The urgency of global climate change, and the fact that Indigenous peoples are among those most impacted by climate change, also compels us to act.

We have witnessed the Coastal First Nations Declaration banning crude oil tankers on the Pacific North Coast, and the Save the Fraser Declaration banning crude oil transportation through the Fraser River watershed. Each of these Declarations is based in Indigenous law and is an expression of Indigenous decision-making authority.

Enbridge states that it intends to proceed with its Northern Gateway pipeline and tankers, with or without First Nations consent. A decision by Canada to approve this project, without the free, prior and informed consent of affected Nations, will be a violation of our Treaties, our rights, and our laws, and will be in breach of the UN Declaration of the Rights of Indigenous Peoples and other international accords.

THEREFORE we stand in solidarity with the Coastal First Nations, and the Nations who have signed the Save the Fraser Declaration, and are united in stating that Enbridge Northern Gateway Pipeline and tanker project, as well as other fossil fuel development projects including Keystone XL, must not proceed without obtaining the free, prior and informed consent of all affected First Nations.

AND FURTHER if such consent is not obtained, no construction of such projects shall proceed.

SIGNED in the traditional territories of the Blackfoot Confederacy, at the city of Calgary, May 10 2011

Sai’kuz First Nation

Nadleh Whut’en

Takla Lake First Nation

Nakazdli First Nation

Blood Tribe

Alexander First Nation

Roseau River Anishinabe First Nation

Lubicon Lake Nation

Stop the Enbridge Gateway Pipeline, Tanker Traffic and All Tar Sands Expansions to B.C.’s Northwest Coast!


Stop the Enbridge Gateway Pipeline, Tanker Traffic & All Tar Sands Expansions to B.C.’s Northwest Coast!

The Enbridge Gateway Pipeline project is the leading and largest Alberta Tar Sands twin pipeline proposed for expansion to the B.C. northwest coast. There are currently 5 pipelines, new and expansions, proposed across Northern B.C. potentially transporting up to a gradual increase of a 700,000 barrels of oil per day. The Enbridge Gateway Pipeline project in particular will travel across approximately 1,000 pristine streams, rivers, lakes, and natural wild salmon spawning grounds, a total one-way distance of 1,170 kilometers. The diversity and sensitivity of the wildlife is far more important then transporting heavy toxic crude and volatile condensate across the region. In addition to the shortcomings of this overall project, there are a very limited number of sustainable jobs available to local people who live in the region.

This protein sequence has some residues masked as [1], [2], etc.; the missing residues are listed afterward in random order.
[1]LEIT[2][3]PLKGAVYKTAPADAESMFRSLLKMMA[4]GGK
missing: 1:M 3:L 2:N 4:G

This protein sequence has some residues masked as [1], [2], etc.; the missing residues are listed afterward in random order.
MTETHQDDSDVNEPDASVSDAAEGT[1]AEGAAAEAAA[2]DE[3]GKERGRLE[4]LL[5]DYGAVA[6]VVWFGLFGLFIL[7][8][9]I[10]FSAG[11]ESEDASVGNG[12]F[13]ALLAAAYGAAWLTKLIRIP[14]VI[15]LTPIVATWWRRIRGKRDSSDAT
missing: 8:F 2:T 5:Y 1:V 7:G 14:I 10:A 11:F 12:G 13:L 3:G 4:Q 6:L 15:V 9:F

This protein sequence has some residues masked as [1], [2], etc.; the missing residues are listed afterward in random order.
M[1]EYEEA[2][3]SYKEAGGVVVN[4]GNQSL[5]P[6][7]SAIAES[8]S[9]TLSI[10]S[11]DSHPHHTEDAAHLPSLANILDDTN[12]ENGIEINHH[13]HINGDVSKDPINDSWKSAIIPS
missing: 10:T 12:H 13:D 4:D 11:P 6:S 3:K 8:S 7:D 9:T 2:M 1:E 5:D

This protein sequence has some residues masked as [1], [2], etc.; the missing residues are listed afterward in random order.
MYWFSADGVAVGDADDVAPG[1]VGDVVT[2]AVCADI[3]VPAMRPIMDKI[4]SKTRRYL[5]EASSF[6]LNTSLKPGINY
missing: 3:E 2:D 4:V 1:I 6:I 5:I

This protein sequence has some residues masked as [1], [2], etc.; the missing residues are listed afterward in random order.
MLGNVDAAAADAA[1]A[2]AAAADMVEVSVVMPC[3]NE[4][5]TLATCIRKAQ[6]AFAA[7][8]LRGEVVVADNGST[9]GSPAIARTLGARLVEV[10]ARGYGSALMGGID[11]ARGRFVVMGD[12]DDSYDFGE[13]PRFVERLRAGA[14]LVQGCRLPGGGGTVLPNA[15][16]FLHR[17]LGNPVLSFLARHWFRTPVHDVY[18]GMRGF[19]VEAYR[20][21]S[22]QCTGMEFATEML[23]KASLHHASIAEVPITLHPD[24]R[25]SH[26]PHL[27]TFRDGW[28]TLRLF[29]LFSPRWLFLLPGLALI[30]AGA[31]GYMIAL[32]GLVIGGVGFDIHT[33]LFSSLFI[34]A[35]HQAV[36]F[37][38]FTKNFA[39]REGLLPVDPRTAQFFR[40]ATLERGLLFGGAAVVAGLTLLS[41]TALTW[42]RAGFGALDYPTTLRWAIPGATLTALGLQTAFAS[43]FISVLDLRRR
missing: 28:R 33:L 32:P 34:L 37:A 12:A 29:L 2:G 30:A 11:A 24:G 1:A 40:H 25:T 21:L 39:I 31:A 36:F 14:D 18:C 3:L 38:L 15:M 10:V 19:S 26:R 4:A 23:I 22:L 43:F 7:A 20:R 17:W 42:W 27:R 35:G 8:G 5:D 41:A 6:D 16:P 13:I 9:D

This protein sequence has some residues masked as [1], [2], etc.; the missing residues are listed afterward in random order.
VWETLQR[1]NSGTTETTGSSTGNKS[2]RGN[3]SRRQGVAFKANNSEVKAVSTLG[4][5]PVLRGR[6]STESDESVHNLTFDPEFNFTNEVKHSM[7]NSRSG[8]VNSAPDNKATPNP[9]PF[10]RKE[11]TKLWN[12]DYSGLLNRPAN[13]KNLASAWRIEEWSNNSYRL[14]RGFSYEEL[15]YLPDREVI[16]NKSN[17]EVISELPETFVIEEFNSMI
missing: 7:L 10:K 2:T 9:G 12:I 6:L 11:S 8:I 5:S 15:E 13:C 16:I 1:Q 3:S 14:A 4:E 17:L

The current projects being proposed are:
* Enbridge Gateway Project (2 pipelines, one condensate and one tar sands crude)
* Kinder Morgan TMX Pipeline
* Pembina Pipeline Inc.
* KSL “Pacific Trail” Pipeline

The Enbridge Gateway Pipeline Project consists of two proposed pipelines stretching 1,170 kilometres from Bruderheim, Alberta (northeast of Edmonton) to Kitimat on the northwest coast. Continue reading ‘Stop the Enbridge Gateway Pipeline, Tanker Traffic and All Tar Sands Expansions to B.C.’s Northwest Coast!’

We Stand in TOTAL rejection of the Joslyn North Mine Proposal

“We should not develop the unconventional fossil fuels. Those fuels – coal and tar sands – are so dirty and have such large regional negative consequences that it only makes sense to leave them in the ground,” says scientist Dr. James Hansen

“I would seriously consider a moratorium on all tailings ponds until impact is understood,” says “Avatar’ Hollywood Director James Cameron

On Tuesday, October 5th, the ERCB Hearing on Total’s proposed Joslyn North Mine project re-adjourned, this time at the Coast Edmonton Hotel East in Sherwood Park near Edmonton.

For one thing the location is largely inaccessible to the public, located in the heart of upgraders and right next door to Total’s office. Also, the Hearings were located in the ‘Empire Room’ of the Coast Hotel, so very befitting to a packed room full of lawyers and suit-and-ties representing the pro-mining cheerleaders of industry and government.